Now, according to our model we can retrieve the source signals again from the mixed signals by multiplying x with the inverse of A:
This means in order to find the source signals we need to calculate W. So the task for the rest of this post will be to find W and retrieve the two independent source signals from the two mixed signals.
Preconditions for the ICA to work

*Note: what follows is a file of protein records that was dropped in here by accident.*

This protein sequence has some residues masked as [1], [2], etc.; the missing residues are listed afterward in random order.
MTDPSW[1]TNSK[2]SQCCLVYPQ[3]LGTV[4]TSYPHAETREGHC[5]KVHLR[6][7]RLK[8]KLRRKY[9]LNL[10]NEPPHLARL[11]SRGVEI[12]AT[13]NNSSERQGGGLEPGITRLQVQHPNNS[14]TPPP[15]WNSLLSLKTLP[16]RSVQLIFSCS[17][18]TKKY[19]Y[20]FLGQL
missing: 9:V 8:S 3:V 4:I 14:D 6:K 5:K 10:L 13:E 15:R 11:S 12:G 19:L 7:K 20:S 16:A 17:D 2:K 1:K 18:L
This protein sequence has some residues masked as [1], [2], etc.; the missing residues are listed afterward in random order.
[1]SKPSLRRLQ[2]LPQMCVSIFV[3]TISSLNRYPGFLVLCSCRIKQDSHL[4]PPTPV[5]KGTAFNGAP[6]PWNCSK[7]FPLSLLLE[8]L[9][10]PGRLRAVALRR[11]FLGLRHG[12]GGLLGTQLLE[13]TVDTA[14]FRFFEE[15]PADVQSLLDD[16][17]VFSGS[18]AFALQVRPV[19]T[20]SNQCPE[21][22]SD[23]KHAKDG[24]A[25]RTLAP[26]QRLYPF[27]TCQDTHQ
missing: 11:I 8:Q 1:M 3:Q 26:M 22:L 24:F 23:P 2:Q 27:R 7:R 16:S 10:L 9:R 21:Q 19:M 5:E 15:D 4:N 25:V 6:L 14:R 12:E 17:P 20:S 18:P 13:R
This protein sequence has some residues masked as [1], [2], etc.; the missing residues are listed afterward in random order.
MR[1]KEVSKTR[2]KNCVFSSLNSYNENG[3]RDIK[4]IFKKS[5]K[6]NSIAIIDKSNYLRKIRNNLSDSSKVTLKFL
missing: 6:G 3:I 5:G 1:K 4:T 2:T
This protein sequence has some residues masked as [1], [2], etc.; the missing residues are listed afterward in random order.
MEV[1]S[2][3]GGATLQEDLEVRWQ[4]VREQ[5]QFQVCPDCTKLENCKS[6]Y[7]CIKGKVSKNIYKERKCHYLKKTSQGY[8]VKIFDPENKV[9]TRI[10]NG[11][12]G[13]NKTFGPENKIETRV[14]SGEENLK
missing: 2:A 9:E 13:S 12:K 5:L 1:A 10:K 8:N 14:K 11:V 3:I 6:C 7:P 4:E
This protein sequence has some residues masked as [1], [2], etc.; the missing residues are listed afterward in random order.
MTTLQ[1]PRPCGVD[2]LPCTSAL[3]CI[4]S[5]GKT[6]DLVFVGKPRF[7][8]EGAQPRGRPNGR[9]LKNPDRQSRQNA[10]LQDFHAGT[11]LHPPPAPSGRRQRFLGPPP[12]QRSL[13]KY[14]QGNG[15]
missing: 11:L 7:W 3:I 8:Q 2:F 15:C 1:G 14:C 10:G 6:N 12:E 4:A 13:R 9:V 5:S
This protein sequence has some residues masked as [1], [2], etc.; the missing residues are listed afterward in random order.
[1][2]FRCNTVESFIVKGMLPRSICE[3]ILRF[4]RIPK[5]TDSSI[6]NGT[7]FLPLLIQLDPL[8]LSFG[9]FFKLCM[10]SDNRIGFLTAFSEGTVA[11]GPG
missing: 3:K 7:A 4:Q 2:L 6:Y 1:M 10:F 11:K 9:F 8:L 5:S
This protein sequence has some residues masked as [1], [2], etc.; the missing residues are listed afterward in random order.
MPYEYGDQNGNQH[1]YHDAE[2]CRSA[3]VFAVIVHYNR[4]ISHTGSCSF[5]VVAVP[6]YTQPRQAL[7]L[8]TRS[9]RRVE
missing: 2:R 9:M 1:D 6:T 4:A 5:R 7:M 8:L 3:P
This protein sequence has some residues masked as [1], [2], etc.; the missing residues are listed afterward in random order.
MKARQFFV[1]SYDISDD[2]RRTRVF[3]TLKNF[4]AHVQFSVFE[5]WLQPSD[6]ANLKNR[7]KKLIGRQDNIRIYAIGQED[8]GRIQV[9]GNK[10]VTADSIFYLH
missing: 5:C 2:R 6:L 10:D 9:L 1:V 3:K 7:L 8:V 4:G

Now, before we continue we need to think a little more about what properties our source signals need to have so that the ICA successfully estimates W. The first precondition for the algorithm to work is that the mixed signals are a linear combination of any number of source signals. The second precondition is that the source signals are independent. So what does independence mean? Two signals are independent if the information in signal s1 does not give any information about signal s2. This implies that they are not correlated, which means that their covariance is 0. However, one has to be careful here as uncorrelatedness does not automatically mean independence. The third precondition is that the independent components are non-Gaussian. Why is that? The joint density distribution of two independent non-Gaussian signals will be uniform on a square; see upper left plot in Figure 2 below. Mixing these two signals with an orthogonal matrix will result in two signals that are now not independent anymore and have a uniform distribution on a parallelogram; see upper right plot in Figure 2. Which means that if we are at the minimum or maximum value of one of our mixed signals we know the value of the other signal. Therefore they are not independent anymore. Doing the same with two Gaussian signals will result in something else (see lower panel of Figure 2). The joint distribution of the source signals is completely symmetric and so is the joint distribution of the mixed signals. Therefore it does not contain any information about the mixing matrix, the inverse of which we want to calculate. It follows that in this case the ICA algorithm will fail.